Predictors of Bacterial Meningitis Among Paediatric Patients Aged 0-5 Years Hospitalized at Kenyatta National Hospital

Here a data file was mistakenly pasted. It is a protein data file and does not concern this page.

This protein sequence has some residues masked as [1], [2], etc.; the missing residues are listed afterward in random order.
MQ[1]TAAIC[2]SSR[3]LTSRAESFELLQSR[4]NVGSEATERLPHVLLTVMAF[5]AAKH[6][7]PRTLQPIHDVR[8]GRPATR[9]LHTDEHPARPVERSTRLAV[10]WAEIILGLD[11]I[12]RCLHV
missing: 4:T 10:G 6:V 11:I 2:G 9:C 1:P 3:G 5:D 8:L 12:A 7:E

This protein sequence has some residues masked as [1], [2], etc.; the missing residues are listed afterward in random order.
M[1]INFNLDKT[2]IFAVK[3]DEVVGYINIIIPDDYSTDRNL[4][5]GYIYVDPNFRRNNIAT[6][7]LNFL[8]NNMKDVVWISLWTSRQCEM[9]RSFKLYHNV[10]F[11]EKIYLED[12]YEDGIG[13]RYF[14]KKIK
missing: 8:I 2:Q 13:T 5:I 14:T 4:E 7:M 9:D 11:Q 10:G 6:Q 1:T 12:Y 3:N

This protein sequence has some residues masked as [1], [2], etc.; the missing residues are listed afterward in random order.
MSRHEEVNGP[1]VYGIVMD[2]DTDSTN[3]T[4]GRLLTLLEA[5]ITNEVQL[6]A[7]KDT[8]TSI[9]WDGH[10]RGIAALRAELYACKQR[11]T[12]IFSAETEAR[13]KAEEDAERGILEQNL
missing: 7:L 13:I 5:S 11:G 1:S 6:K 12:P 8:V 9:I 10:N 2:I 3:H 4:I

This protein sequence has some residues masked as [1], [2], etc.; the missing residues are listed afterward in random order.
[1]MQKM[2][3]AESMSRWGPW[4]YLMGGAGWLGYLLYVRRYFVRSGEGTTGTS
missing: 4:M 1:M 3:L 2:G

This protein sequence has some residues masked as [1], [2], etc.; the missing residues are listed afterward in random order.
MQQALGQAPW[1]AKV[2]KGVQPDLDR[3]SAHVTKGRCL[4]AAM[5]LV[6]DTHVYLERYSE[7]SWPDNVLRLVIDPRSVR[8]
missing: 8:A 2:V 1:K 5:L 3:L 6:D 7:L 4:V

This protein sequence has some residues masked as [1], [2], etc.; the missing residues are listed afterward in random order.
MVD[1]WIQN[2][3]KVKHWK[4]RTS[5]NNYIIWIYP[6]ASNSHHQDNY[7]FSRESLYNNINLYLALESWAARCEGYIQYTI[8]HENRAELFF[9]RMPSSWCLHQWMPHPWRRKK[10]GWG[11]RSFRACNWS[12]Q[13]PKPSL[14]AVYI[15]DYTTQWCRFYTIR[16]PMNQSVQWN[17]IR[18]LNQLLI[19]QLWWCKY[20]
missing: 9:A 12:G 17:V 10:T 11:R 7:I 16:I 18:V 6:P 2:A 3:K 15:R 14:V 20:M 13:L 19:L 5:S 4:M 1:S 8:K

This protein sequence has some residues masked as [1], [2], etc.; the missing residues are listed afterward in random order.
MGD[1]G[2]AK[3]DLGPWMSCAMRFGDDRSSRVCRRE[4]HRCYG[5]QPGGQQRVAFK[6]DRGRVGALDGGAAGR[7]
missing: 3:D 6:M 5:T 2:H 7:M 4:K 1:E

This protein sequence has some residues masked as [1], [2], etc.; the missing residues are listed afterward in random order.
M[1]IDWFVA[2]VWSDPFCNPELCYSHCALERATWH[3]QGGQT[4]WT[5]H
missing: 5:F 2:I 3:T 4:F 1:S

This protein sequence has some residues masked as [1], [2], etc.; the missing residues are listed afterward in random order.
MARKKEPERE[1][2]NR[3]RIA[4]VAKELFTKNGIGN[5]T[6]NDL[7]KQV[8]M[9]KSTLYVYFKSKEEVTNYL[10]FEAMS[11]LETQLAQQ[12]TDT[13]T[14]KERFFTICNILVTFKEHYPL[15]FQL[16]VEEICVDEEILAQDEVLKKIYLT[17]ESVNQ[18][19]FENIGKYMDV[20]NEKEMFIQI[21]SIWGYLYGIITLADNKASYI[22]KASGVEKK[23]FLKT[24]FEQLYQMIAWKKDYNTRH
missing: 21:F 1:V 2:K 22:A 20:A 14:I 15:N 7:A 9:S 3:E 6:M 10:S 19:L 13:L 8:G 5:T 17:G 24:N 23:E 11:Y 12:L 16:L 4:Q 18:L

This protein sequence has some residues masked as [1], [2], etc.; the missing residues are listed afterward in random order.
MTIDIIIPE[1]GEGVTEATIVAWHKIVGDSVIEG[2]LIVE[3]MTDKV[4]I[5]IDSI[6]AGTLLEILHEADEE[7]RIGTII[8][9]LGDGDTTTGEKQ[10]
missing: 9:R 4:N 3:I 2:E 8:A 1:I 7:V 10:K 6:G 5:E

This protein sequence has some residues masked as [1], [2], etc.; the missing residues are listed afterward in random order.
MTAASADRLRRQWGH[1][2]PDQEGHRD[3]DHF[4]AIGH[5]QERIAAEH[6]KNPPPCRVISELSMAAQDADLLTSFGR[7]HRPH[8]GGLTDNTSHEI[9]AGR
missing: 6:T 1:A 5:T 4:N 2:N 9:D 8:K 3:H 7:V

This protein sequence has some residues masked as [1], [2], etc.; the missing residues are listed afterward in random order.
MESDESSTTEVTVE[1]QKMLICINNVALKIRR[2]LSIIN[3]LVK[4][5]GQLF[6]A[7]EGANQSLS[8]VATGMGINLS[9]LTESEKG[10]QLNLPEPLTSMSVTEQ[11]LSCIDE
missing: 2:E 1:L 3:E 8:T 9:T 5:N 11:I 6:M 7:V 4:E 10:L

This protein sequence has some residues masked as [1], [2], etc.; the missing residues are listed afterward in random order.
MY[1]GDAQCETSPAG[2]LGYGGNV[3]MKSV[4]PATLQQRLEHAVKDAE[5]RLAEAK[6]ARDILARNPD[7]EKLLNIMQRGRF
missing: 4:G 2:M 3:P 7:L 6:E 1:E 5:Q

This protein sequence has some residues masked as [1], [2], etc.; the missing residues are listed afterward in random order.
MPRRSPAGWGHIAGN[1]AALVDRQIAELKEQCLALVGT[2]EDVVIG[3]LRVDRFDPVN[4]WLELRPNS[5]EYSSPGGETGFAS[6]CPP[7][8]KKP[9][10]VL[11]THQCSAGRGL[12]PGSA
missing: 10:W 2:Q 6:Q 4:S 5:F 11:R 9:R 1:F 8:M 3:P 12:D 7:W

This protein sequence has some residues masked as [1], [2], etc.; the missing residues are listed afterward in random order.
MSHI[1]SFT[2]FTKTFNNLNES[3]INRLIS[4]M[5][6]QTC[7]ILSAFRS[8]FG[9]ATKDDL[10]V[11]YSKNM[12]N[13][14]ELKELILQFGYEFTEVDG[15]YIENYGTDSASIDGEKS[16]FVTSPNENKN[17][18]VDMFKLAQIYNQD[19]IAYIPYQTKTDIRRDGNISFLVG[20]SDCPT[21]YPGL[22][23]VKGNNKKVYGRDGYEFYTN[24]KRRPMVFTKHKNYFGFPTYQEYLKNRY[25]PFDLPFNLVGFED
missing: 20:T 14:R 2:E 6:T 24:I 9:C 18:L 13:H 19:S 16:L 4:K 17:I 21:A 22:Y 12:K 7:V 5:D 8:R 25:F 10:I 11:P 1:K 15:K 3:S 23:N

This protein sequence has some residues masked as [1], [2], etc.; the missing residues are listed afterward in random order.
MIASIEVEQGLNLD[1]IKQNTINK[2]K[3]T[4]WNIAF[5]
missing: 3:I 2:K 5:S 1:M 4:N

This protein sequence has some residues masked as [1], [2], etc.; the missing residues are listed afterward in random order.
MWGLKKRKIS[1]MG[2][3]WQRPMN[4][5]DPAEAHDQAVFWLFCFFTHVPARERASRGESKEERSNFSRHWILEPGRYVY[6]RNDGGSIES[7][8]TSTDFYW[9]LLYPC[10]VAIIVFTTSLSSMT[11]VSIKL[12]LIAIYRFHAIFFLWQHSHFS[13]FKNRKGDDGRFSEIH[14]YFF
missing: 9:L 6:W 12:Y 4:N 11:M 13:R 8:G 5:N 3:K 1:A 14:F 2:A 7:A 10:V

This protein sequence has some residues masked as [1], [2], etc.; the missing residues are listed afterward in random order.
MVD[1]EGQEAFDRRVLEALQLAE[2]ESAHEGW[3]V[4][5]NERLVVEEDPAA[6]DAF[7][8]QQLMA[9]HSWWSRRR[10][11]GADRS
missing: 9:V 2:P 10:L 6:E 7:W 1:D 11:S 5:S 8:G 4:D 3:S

Background: Meningitis remains a common and serious problem in children worldwide. One million instances of meningitis are assessed to happen in children worldwide each year. In Africa, where outbreaks are common 70% of meningitis cases are diagnosed in children under the age of five (5) years. Though in most cases, doctors diagnose early and adequate treatment started, 5% to 10% of patients still succumb during the 24-48 hours after onset of clinical features. In 2009, the mortality rate in Africa was four thousand deaths. Study Objective: This study describes the predictors of bacterial meningitis among children aged 0-5years admitted at Kenyatta National Hospital (K.N.H) paediatric wards. Methodology: The study adopted a descriptive cross-sectional design. It was carried out in K.N.H paediatric wards. Data was obtained from consenting parent or guardian and healthcare workers (nurses and registrars). Study participants were selected by convenient sampling method. A total of 104 study participants were included in the study sample. In-depth interviews of key informants were conducted on 7 health workers; 5 nurses from the paediatric wards and paediatric emergency unit and 2 paediatric registrars. Ethical consideration included full disclosure to participants, confidentiality, security of health records and informed consent. Data was collected by use of researcher administered semi-structured questionnaire and desk reviews of patients files were also used. Qualitative data from the interviews was audio-taped. Logistic regression analysis was used for data analysis. Quantitative data was cleaned, entered and analysed using Statistical Package for Social Sciences (SPSS) version 23. Results were displayed by utilization of tables, pie charts. Qualitative data was transcribed, grouped in themes and analysed manually. Study Results: The majority of the children (55.8%) were female. The highest percentage of the children (53.8%) were aged less than one year. The highest proportion of the parents (39.4%) were within the age group of 26-30 years. Neonatal sepsis (37.5%), neonatal jaundice (25.0%) and for observation (25.0%) were the common reasons for admission to NBU. Children admitted and managed in the nursery unit were significantly 2.7 times more likely to have bacterial meningitis compared to those children never admitted to the nursery [OR=2.75; 95%CI=1.08-7.00; P=0.031]. Streptococcus pneumonia was the main (51.2%) causative agent of bacterial meningitis among the children. Children who were taken to hospital in delay after illness were 1.740 times more likely to exhibit meningitis than those taken to hospital immediately. Children whose parents had higher levels of income were two times less likely to exhibit meningitis than those with lower. Majority (62.5%) resided in mid urban and slum areas. Most lived in a one (1) bed-roomed house and most houses (60.6%) had more than five people living in it. The main co-existing illnesses among the children were pneumonia (53.8%) and heart disease (22.9%). Conclusions: Streptococcus pneumoniae was the common causative agent of meningitis among the study population. The enviromnetal factors such as living in overcrowded areas, inadequate exposure to health education contributed to contracting and developing meningitis. Financial contraints among caregivers posed a hindrance to the participants in seeking medical attention early. A previous upper respiratory tract infection more often led to contracting meningitis. The study duration was four (4) months at an estimated cost of Kshs.102,580.00.
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